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Government response to Get Britain Cycling report

Posted on 29 Aug 2013

The Department for Transport issued a response to the All-Party Parliamentary Cycling Group's 'Get Britain Cycling' report on Wednesday.

In April, the APPCG produced the ‘Get Britain Cycling' report, which included 18 recommendations to entice more cycle use among the British public and to improve the safety of cyclists.

On Wednesday the Department for Transport, on behalf of the Government, responded to the report's recommendations.

Unveiling the government's response, minister for cycling, Norman Baker, said "The coalition government takes cycling very seriously and we are committed to leading the country in getting more people cycling, more safely, more often."

"Many of the recommendations put forward by the All Party Parliamentary Cycling Group mirror those that we are already taking forward so we are ahead on some of the challenges which have been set for us.

"However we are keen to go further and faster. The £94 million announced by the Prime Minister earlier this month is an excellent boost and will help to encourage even more people to take to 2 wheels."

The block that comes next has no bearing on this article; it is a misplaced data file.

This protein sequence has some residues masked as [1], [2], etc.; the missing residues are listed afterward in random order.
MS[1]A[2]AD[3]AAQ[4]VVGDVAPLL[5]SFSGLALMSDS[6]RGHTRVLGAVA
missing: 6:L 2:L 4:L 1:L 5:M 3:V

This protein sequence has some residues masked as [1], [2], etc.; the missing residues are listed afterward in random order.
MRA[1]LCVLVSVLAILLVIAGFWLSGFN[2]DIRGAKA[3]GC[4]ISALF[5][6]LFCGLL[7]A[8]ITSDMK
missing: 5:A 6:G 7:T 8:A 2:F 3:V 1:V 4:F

The DfT's response addresses each of the 18 recommendations made in the Get Britain Cycling report in turn. Some of the responses are highly encouraging, and some are downright dismissive.

Many will feel that the Get Britain Cycling report presented the perfect opportunity to go "further and faster," and that in its response, the government has failed to do just that.

The first recommendation by the APPCG report was that a cycling budget be created amounting to £10 per person per year, increasing to £20. The DfT response is that in some areas the amount is now £18 when local authority contributions are included, but these only include key cities rather than the country as a whole. The £10-per-head minimum spend is a cornerstone of cycle policy in Britain going forward to generate the funding required to change infrastructure in favour of cyclists.

Roger Geffen, CTC Campaigns and Policy Director commented: "The Government has made welcome progress in the past 18 months on boosting the funding and priority for cycling, yet there is an awful lot more still to be done. We urge political leaders of all parties to support MPs' calls for sustained funding for cycling of at least £10 per person annually, and to ensure high standards of cycle-friendliness are designed into all new road and traffic schemes."

The recommendations largely dismissed by the DfT were: to appoint a national 'Cycling Champion'; and to set national targets for an increase in the number of cycle journeys in Britain, which respectively received the following response from DfT: "The Government has no plans to appoint a national Cycling Champion" and "The Government does not believe that to set national targets for cycling will encourage take up at local level."

More encouragingly, the DfT response states that there will be a sentencing review for dangerous driving offences in 2014, for which Cycling Weekly and British Cycling launched a joint campaign in May 2012.

The Government's response to the 18 recommendations in the ‘Get Britain Cycling' report can be seen in full here.

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